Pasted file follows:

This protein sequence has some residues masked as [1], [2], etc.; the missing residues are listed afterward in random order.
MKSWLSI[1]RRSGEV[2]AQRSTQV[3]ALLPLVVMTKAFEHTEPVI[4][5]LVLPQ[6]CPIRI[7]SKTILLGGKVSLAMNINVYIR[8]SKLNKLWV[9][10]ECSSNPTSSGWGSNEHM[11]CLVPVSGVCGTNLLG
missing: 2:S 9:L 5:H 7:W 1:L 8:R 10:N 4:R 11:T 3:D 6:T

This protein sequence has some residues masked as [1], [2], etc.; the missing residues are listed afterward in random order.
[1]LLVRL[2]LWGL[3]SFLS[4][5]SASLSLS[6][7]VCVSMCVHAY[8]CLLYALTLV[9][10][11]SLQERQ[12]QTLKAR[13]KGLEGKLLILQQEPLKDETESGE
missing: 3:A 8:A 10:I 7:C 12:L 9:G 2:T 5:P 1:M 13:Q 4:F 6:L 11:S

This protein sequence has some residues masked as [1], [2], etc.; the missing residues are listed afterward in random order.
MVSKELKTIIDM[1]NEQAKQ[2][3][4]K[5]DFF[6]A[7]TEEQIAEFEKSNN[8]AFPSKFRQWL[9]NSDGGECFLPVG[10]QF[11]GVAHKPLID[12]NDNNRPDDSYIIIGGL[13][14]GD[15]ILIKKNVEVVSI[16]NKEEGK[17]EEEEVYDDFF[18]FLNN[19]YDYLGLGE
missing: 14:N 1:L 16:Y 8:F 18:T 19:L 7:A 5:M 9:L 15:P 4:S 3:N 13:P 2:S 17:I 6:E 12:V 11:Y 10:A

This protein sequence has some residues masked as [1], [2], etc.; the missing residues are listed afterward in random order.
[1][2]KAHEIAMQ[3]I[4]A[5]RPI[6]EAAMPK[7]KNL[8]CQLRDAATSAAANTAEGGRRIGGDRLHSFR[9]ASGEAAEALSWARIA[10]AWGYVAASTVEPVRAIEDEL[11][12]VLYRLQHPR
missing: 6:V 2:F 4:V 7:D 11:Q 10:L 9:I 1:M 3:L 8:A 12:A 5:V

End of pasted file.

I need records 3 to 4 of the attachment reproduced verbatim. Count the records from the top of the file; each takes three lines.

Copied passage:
This protein sequence has some residues masked as [1], [2], etc.; the missing residues are listed afterward in random order.
MVSKELKTIIDM[1]NEQAKQ[2][3][4]K[5]DFF[6]A[7]TEEQIAEFEKSNN[8]AFPSKFRQWL[9]NSDGGECFLPVG[10]QF[11]GVAHKPLID[12]NDNNRPDDSYIIIGGL[13][14]GD[15]ILIKKNVEVVSI[16]NKEEGK[17]EEEEVYDDFF[18]FLNN[19]YDYLGLGE
missing: 14:N 1:L 16:Y 8:F 18:T 19:L 7:A 5:M 9:L 15:P 4:S 3:N 13:P 2:S 17:I 6:E 12:V 11:Y 10:A

This protein sequence has some residues masked as [1], [2], etc.; the missing residues are listed afterward in random order.
[1][2]KAHEIAMQ[3]I[4]A[5]RPI[6]EAAMPK[7]KNL[8]CQLRDAATSAAANTAEGGRRIGGDRLHSFR[9]ASGEAAEALSWARIA[10]AWGYVAASTVEPVRAIEDEL[11][12]VLYRLQHPR
missing: 6:V 2:F 4:V 7:D 11:Q 10:L 9:I 1:M 3:L 8:A 12:A 5:V